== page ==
For anyone who doesn’t know:
The Streisand effect is a phenomenon that occurs when an attempt to hide, remove, or censor information has the unintended consequence of increasing awareness of that information. It is named after Barbra Streisand, whose attempt to suppress the photograph of her residence in Malibu, California inadvertently drew greater attention to it in 2003.
The Streisand effect is an example of psychological reactance, wherein once people are aware that some information is being kept from them, they are significantly more motivated to access and spread that information.
So, how does that apply in Kentucky in 2022? It’s easy: the GOP and CRT.
Here we have multiple bills filed in this year’s General Assembly, designed to limit the discussion of race and racism in the United States. The bills are part of the nation-wide GOP freakout over “critical race theory” or CRT, and preventing any young white minds from being soiled by it.
Actually, for anyone paying attention, many Repubs could care less about CRT. Their stated CRT concern is really about keeping their base riled up over something that doesn’t exist: CRT isn’t taught in public schools anywhere.
What IS taught is slavery, racism, Jim Crow, the Civil Rights movement, and all the various facets of race that are part of our nation’s history. And this makes the white supremacists among us, who primarily inhabit the GOP right wing, nervous and upset. So, the GOP legislators who filed those bills want to make sure that “the problem of racism” and our nation’s part in it is just not discussed.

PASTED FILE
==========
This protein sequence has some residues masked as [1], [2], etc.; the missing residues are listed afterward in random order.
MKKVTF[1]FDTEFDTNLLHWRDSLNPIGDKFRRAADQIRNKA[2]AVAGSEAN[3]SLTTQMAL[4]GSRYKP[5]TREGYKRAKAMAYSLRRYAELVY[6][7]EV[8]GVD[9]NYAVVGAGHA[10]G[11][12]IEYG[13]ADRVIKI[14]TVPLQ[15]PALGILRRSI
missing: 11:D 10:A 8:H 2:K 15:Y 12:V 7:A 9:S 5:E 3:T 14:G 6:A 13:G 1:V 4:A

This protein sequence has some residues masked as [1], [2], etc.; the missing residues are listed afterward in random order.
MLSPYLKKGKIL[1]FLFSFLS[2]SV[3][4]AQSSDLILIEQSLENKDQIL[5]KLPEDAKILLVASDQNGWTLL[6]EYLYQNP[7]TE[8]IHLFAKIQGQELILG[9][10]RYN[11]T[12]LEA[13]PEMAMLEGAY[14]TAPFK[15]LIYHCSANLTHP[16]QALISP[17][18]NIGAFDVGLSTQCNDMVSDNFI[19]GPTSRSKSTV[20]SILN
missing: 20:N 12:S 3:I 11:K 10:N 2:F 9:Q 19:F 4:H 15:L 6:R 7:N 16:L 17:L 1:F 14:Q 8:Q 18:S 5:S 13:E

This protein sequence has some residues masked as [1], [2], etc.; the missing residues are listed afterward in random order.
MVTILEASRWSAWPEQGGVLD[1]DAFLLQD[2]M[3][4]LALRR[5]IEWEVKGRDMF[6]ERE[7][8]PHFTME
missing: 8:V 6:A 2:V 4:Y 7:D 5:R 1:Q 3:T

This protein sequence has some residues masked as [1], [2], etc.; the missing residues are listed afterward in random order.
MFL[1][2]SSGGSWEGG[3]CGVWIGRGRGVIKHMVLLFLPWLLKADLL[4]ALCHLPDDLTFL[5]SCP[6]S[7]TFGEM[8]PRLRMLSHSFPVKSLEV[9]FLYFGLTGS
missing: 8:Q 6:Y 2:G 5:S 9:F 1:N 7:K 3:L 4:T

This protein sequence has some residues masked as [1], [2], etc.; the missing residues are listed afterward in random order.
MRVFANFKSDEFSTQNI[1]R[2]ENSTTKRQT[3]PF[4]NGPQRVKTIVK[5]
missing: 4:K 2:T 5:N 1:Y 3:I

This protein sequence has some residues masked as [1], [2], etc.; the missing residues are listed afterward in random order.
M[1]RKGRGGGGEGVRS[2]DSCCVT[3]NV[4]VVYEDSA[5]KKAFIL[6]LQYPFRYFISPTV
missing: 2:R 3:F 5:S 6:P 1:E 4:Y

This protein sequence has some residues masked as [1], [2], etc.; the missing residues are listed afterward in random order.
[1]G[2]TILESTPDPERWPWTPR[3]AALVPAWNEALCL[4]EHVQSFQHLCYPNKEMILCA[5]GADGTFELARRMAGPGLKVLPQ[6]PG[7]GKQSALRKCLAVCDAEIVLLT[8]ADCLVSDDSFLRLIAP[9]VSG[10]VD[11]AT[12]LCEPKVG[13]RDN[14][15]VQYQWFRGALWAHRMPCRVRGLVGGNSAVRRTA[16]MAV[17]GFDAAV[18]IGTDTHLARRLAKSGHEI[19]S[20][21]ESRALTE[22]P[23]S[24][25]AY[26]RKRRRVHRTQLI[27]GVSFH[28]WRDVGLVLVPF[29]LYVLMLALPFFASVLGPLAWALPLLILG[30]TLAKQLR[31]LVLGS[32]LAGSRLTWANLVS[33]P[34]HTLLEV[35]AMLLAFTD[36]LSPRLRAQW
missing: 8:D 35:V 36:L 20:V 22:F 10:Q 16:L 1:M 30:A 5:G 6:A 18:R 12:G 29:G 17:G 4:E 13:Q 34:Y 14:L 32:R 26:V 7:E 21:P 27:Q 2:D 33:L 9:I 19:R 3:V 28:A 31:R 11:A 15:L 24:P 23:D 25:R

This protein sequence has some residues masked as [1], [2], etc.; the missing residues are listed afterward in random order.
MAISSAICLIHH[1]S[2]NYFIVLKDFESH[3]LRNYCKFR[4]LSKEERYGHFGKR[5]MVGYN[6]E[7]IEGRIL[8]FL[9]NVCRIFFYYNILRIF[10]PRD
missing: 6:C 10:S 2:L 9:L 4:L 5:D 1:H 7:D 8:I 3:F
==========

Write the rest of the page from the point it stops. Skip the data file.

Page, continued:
But that is where the Streisand Effect is going to backfire on them. By actually filing legislation limiting the discussion of race and racism in schools, they are calling attention to that discussion. By bringing into question how we teach history and historical facts, they are putting those facts in our faces and out in the open. And by pandering to their white base to both protect feelings and to win votes, they will instead call even more attention to the need to address white supremacy head on.
If Speaker Osborne and President Stivers are smart, they will make sure those bills never make it out of committee – or even better, never get heard in committee. If those bills make it to the floor, the debate will make the GOP in Kentucky look either clueless or Klan-like. Instead of gaining attention for their studied approach to a new budget or to relief for tornado victims, they will be held up as examples of a white supremacist minority to the entire nation. And all of us, across the state, will be talking about race, racism, and Jim Crow – all the things the persons filing those bills wanted to avoid.
Congratulations, Repubs. You will have succeeded where many of us on the left have failed: getting our state to have an open and honest discussion about race. In the end, let us hope the bills fail ... and the discussion succeeds.
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